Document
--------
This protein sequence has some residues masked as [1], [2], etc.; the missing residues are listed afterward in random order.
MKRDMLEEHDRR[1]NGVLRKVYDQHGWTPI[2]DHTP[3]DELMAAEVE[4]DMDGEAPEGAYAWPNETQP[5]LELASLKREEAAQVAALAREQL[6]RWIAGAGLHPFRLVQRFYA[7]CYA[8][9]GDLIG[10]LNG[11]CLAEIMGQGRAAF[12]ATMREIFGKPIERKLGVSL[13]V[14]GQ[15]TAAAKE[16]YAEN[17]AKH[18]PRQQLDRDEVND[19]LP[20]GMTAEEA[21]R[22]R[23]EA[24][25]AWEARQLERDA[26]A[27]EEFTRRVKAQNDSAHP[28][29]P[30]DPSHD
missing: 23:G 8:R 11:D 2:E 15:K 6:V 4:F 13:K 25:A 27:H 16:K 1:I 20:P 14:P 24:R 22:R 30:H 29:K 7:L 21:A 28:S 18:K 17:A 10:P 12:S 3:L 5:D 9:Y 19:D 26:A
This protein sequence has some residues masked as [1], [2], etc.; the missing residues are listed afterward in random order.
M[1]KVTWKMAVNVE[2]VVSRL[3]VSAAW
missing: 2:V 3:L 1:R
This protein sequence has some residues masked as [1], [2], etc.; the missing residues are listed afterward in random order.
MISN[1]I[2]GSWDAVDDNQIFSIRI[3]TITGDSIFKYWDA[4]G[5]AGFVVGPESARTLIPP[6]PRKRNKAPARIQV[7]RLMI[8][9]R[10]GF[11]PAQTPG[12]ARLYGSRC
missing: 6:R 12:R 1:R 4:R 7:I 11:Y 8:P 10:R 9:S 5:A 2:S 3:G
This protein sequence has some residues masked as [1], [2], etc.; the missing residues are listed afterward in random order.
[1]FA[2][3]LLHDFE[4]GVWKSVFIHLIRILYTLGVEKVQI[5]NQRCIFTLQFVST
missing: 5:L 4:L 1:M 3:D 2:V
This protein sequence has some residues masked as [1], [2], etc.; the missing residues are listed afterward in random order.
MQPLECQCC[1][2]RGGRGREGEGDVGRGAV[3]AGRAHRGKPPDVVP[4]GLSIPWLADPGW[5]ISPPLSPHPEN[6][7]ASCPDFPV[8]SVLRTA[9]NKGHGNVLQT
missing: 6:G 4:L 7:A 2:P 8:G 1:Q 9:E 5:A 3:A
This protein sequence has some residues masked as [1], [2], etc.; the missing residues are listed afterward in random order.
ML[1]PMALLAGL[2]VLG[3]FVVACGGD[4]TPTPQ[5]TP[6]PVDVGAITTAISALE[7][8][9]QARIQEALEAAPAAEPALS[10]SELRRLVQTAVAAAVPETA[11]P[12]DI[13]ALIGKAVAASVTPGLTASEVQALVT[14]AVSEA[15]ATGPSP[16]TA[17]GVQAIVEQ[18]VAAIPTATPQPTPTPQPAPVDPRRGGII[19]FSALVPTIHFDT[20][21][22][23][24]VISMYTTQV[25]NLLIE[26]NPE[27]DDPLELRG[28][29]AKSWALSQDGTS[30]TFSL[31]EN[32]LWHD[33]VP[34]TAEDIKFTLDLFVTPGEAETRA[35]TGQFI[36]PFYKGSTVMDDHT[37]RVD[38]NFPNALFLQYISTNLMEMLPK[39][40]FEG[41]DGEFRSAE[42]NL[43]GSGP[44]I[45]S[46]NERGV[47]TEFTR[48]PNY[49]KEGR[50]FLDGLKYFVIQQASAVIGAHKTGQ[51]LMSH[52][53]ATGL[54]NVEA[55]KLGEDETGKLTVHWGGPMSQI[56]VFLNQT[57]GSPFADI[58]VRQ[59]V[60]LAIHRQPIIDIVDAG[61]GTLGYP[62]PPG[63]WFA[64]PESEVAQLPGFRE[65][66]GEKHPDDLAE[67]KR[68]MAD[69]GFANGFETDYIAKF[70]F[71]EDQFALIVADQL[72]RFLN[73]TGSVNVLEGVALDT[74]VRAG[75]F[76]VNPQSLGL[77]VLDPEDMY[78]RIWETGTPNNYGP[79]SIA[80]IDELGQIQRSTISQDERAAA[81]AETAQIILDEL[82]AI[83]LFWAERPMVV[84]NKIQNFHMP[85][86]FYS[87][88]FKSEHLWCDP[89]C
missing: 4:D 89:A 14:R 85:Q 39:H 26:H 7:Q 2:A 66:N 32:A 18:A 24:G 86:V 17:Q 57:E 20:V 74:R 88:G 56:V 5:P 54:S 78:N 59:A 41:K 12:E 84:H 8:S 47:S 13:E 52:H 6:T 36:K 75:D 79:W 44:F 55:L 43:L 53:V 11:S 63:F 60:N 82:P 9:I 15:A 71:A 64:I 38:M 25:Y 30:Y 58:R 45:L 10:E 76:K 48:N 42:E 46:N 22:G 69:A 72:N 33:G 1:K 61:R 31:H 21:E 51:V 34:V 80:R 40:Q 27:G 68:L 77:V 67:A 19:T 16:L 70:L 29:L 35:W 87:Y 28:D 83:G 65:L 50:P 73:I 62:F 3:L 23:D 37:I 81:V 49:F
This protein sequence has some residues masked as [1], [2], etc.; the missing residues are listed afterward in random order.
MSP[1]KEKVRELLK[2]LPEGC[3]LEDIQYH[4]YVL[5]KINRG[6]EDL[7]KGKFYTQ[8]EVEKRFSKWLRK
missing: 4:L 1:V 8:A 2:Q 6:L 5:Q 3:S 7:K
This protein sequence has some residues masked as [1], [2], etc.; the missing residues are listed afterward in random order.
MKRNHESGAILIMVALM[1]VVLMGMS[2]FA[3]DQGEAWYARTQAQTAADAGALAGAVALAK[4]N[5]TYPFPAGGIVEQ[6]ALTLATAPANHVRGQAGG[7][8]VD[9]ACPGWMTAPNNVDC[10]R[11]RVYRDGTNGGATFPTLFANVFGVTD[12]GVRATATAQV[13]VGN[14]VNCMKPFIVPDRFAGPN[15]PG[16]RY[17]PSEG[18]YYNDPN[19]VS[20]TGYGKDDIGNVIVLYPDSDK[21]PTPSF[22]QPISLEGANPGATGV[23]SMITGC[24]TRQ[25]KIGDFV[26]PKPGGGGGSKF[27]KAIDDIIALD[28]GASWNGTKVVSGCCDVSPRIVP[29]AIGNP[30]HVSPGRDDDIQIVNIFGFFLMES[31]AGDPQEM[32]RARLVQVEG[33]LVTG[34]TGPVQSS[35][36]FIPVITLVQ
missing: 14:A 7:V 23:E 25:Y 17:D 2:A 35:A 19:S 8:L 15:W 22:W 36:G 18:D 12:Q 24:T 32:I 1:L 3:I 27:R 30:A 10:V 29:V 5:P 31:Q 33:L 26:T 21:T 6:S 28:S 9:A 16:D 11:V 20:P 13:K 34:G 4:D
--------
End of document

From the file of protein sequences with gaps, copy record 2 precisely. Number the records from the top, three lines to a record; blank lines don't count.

This protein sequence has some residues masked as [1], [2], etc.; the missing residues are listed afterward in random order.
M[1]KVTWKMAVNVE[2]VVSRL[3]VSAAW
missing: 2:V 3:L 1:R